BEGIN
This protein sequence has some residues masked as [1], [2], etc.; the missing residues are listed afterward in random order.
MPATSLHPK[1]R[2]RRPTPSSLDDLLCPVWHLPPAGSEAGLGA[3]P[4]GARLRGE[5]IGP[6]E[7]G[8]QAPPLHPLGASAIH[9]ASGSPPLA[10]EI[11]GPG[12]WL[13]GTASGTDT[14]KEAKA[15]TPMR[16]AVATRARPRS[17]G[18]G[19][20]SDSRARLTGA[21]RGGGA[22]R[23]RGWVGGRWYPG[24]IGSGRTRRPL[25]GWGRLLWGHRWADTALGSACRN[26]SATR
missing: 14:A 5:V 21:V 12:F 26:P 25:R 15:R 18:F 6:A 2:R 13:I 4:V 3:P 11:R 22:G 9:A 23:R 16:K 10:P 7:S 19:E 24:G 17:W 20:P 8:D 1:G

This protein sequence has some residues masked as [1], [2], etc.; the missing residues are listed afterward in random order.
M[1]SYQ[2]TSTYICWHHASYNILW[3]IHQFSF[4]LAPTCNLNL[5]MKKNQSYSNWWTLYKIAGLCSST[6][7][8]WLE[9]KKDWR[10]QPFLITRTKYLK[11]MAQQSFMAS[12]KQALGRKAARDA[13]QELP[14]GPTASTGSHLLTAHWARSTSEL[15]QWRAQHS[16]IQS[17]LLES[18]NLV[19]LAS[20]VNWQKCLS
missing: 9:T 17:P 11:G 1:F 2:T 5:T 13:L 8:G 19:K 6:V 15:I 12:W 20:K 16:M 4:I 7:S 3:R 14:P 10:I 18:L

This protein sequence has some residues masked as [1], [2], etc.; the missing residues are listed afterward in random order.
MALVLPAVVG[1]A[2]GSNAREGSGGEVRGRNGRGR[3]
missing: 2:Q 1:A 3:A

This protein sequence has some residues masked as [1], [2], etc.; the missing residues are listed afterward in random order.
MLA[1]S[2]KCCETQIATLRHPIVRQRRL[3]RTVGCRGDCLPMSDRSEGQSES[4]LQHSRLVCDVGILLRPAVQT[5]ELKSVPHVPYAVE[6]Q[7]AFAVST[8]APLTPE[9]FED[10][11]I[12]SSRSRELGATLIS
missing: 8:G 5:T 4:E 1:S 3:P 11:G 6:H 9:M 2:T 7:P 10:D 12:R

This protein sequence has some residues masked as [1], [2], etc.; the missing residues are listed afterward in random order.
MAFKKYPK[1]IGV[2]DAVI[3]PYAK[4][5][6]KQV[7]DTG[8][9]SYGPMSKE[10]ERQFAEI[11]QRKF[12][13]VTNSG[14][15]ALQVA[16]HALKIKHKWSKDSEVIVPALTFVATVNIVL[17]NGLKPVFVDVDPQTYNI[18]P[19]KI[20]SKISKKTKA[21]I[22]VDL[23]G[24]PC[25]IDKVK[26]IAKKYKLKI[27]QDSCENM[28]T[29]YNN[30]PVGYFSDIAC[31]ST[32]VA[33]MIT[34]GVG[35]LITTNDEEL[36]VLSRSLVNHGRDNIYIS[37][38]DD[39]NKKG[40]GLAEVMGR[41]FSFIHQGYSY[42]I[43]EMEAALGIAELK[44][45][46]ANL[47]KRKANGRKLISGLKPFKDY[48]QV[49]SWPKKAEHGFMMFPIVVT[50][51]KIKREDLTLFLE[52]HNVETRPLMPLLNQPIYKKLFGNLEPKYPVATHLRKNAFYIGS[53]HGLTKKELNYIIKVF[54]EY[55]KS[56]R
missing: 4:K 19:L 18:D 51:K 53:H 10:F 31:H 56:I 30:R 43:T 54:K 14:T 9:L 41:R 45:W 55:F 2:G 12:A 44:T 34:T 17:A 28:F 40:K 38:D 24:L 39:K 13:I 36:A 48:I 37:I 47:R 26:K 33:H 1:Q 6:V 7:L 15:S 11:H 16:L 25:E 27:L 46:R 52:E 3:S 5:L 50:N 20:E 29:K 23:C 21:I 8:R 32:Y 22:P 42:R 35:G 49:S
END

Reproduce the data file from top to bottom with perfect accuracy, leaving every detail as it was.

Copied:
This protein sequence has some residues masked as [1], [2], etc.; the missing residues are listed afterward in random order.
MPATSLHPK[1]R[2]RRPTPSSLDDLLCPVWHLPPAGSEAGLGA[3]P[4]GARLRGE[5]IGP[6]E[7]G[8]QAPPLHPLGASAIH[9]ASGSPPLA[10]EI[11]GPG[12]WL[13]GTASGTDT[14]KEAKA[15]TPMR[16]AVATRARPRS[17]G[18]G[19][20]SDSRARLTGA[21]RGGGA[22]R[23]RGWVGGRWYPG[24]IGSGRTRRPL[25]GWGRLLWGHRWADTALGSACRN[26]SATR
missing: 14:A 5:V 21:V 12:F 26:P 25:R 15:R 18:F 6:A 2:R 13:I 4:V 3:P 11:R 22:G 9:A 23:R 16:K 10:P 7:S 19:E 24:G 17:W 20:P 8:D 1:G

This protein sequence has some residues masked as [1], [2], etc.; the missing residues are listed afterward in random order.
M[1]SYQ[2]TSTYICWHHASYNILW[3]IHQFSF[4]LAPTCNLNL[5]MKKNQSYSNWWTLYKIAGLCSST[6][7][8]WLE[9]KKDWR[10]QPFLITRTKYLK[11]MAQQSFMAS[12]KQALGRKAARDA[13]QELP[14]GPTASTGSHLLTAHWARSTSEL[15]QWRAQHS[16]IQS[17]LLES[18]NLV[19]LAS[20]VNWQKCLS
missing: 9:T 17:P 11:G 1:F 2:T 5:T 13:L 8:G 19:K 6:V 15:I 12:W 20:K 16:M 4:I 7:S 3:R 14:P 10:I 18:L

This protein sequence has some residues masked as [1], [2], etc.; the missing residues are listed afterward in random order.
MALVLPAVVG[1]A[2]GSNAREGSGGEVRGRNGRGR[3]
missing: 2:Q 1:A 3:A

This protein sequence has some residues masked as [1], [2], etc.; the missing residues are listed afterward in random order.
MLA[1]S[2]KCCETQIATLRHPIVRQRRL[3]RTVGCRGDCLPMSDRSEGQSES[4]LQHSRLVCDVGILLRPAVQT[5]ELKSVPHVPYAVE[6]Q[7]AFAVST[8]APLTPE[9]FED[10][11]I[12]SSRSRELGATLIS
missing: 8:G 5:T 4:E 1:S 3:P 11:G 6:H 9:M 2:T 7:P 10:D 12:R

This protein sequence has some residues masked as [1], [2], etc.; the missing residues are listed afterward in random order.
MAFKKYPK[1]IGV[2]DAVI[3]PYAK[4][5][6]KQV[7]DTG[8][9]SYGPMSKE[10]ERQFAEI[11]QRKF[12][13]VTNSG[14][15]ALQVA[16]HALKIKHKWSKDSEVIVPALTFVATVNIVL[17]NGLKPVFVDVDPQTYNI[18]P[19]KI[20]SKISKKTKA[21]I[22]VDL[23]G[24]PC[25]IDKVK[26]IAKKYKLKI[27]QDSCENM[28]T[29]YNN[30]PVGYFSDIAC[31]ST[32]VA[33]MIT[34]GVG[35]LITTNDEEL[36]VLSRSLVNHGRDNIYIS[37][38]DD[39]NKKG[40]GLAEVMGR[41]FSFIHQGYSY[42]I[43]EMEAALGIAELK[44][45][46]ANL[47]KRKANGRKLISGLKPFKDY[48]QV[49]SWPKKAEHGFMMFPIVVT[50][51]KIKREDLTLFLE[52]HNVETRPLMPLLNQPIYKKLFGNLEPKYPVATHLRKNAFYIGS[53]HGLTKKELNYIIKVF[54]EY[55]KS[56]R
missing: 4:K 19:L 18:D 51:K 53:H 10:F 31:H 56:I 30:R 43:T 54:K 14:T 9:L 41:R 45:W 55:F 2:G 12:A 44:T 34:T 17:A 28:F 40:K 38:D 24:L 39:K 13:I 36:A 48:I 37:I 47:R 26:K 33:H 1:Q 6:V 7:L 15:S 11:H 16:L 25:E 27:L 46:R 52:E 3:S 5:L 50:N 20:E 29:K 23:C 21:I 8:R 32:Y 22:P 42:R 35:G 49:S